StarDrone Extreme is yet another PlayStation 3/PSN title to get a slight makeover for the PlayStation Vita, with included touch controls to take advantage of the handheld’s unique feature set. But is this version of StarDrone, extreme-ly pleasing?
Extremely annoying, maybe. At least after the 10th stage or so. At that point, any time you die, the game asks you if you want to skip the level. Doesn’t seem like a bad thing at first. After my fourth or fifth time of the game asking me, I had about enough of the level I was stuck on, so I clicked “yes”. Rather than skipping the stage, you’re brought to the PlayStation Store to purchase a $0.99 “skip level add-on”. Once purchased, you can skip an unlimited number of levels. (note: my original review stated you had to purchase a level skip add-on each time—I was wrong)
The game is frustrating, too. So, skipping is tempting. I’m not sure if that was a goal of the devs, but I don’t like it. It’s not frustrating because it’s particularly difficult, and the gameplay is actually pretty fun. It’s frustrating because all it takes is to be off by a few degrees of an angle to lose.
StarDrone Extreme starts you off at the beginning of each stage with a ship inside a pod. Touch on the screen to aim where you want to fire off the ship, and then it’s on cruise control the rest of the time. The only way you have to control where the ship goes, is by touching and holding onto beacons. The ship grabs these beacons like a tractor beam, circling the beacon like an orbit. Let go of the touchscreen, and the ship sails off in the direction you last left it. From there it can bank off walls or run through boosters to propel quickly.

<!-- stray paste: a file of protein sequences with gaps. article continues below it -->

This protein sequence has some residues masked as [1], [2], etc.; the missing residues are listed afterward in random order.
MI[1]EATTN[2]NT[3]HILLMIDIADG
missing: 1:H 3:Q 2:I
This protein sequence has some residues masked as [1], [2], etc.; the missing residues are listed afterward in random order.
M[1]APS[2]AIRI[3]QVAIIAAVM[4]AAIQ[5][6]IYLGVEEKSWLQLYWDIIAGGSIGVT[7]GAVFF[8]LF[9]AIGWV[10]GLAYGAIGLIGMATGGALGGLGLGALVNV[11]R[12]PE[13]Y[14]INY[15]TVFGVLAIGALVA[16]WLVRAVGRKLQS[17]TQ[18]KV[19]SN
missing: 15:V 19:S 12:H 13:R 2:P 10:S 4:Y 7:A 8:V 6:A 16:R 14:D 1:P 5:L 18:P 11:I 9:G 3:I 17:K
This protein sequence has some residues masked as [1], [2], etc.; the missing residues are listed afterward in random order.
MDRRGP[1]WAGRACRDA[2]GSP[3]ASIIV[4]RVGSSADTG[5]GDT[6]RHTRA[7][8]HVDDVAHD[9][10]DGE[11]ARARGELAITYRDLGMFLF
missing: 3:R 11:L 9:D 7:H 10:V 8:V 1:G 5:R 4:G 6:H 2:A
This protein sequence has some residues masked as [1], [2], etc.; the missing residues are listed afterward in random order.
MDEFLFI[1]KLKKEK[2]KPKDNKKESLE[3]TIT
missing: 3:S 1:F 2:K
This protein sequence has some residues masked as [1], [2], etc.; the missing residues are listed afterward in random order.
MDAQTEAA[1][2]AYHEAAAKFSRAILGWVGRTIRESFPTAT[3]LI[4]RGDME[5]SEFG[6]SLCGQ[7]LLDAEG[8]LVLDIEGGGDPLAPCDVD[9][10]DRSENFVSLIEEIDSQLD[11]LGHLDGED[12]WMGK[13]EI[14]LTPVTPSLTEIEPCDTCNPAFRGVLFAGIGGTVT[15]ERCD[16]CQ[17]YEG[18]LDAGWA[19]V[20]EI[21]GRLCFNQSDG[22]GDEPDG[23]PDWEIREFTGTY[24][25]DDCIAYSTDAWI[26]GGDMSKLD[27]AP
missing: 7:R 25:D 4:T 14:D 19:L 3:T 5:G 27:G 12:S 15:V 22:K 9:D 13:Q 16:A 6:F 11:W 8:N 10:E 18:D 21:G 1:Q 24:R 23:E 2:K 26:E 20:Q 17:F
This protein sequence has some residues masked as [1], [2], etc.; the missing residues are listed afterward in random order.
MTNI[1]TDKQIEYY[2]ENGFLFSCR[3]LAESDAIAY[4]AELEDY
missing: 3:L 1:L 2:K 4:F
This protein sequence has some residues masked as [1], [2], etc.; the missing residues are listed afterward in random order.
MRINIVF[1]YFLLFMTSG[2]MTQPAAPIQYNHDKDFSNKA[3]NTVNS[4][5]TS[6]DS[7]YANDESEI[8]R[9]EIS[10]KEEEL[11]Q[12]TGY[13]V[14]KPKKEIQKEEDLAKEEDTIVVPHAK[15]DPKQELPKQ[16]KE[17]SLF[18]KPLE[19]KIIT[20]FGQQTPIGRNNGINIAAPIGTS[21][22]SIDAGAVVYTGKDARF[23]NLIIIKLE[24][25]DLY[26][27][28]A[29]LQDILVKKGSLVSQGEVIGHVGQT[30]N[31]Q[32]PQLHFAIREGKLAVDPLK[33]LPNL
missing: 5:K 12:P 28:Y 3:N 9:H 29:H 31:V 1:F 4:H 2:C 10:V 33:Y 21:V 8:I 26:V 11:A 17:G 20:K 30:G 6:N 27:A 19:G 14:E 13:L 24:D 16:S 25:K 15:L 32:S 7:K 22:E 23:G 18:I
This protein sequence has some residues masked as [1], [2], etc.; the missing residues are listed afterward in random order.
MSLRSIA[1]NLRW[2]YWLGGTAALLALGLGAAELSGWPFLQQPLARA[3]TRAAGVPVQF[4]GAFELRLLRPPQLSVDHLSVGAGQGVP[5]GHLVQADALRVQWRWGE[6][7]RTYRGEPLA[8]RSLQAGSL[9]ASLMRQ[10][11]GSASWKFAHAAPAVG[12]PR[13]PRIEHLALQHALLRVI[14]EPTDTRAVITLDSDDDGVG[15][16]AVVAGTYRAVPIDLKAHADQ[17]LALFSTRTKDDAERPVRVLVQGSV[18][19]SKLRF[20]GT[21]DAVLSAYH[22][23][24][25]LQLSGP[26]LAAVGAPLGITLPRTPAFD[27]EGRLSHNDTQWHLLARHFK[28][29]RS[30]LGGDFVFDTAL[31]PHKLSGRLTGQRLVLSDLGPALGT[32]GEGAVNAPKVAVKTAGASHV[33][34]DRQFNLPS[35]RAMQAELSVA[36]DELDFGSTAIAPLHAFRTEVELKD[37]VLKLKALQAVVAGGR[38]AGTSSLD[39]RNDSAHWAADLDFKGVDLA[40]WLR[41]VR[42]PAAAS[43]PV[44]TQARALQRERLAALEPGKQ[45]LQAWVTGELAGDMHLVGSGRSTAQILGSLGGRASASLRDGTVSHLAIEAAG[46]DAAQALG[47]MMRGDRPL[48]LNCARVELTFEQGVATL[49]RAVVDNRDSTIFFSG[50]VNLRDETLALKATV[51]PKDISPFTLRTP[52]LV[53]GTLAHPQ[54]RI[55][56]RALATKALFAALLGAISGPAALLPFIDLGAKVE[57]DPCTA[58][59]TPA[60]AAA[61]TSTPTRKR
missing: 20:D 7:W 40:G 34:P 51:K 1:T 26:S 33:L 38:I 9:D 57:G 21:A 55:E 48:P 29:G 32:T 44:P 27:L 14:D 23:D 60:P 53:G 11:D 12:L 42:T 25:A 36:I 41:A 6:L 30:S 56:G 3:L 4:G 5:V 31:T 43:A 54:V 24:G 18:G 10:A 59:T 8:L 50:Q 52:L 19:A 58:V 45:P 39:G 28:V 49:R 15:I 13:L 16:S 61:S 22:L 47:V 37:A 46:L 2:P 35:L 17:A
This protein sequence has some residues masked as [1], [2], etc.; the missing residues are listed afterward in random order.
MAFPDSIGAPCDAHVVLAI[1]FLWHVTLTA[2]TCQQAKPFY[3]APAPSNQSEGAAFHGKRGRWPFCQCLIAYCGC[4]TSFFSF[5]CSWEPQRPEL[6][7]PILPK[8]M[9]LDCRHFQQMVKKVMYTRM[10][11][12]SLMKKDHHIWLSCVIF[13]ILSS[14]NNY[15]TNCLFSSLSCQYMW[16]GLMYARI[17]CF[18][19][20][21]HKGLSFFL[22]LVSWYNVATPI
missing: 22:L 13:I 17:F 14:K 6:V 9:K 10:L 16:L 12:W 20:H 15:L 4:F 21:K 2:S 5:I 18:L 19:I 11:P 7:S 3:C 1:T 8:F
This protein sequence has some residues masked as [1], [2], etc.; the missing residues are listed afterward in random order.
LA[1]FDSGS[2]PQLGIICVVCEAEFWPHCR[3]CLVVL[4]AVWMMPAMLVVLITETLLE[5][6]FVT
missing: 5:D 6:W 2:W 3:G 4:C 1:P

The goal is to make your way through obstacles, paths and puzzles to pick up stars and gems that you fit together to make a larger star. Along the way, there are more and more beacons, plus spikes, explosive orbs, and other things that get in your way. Collect all stars or make your way to the end of the stage as fast as possible without dying—that’s the name of the game. It’s simple, it’s fun, but there really isn’t much to it outside of what I just outlined above.
There’s little variety, and worse, there’s little room for error. As you spin around these beacons, timing your release correctly is imperative to success. But the problem here, is that your thumb or finger is blocking the view of the direction you want to send the ship in, making it difficult to judge your release. And this is where the frustration comes from, because if you’re off by even the tiniest bit in later stages, you will smash into spikes or explosives orbs, and die. Which, I guess, is what the developers want so they can sell you level skip add-ons. You can, however, swap to rear touch-panel controls, which make things easier because there are no fingers blocking the view.
If you’ve played the PlayStation Move version (which is easier to control and doesn’t have fingers getting in the way of the screen) on the PS3, then leave this one be. It’s the same 60 levels, plus a few Vita exclusive levels added for good measure. But it’s not enough for warrant a second purchase. It doesn’t take much advantage of the Vita’s screen; colors are dull, and nothing really pops. Same goes for the sound; it’s bland, effects are screechy, and the music sounds like it was created by an aspiring electronica musician’s younger sibling who just started in an attempt to be more like their big bro.
The saving grace is that the StarDrone Extreme is indeed fun, and that it only costs $3.99. Just don’t skip a level, or that cost goes up, and you end up paying more to play less of the game.
PlayStation LifeStyle’s Final Score
– But lacks variety and can get frustrating.
– Pay $0.99 to skip a level? Are you kidding me?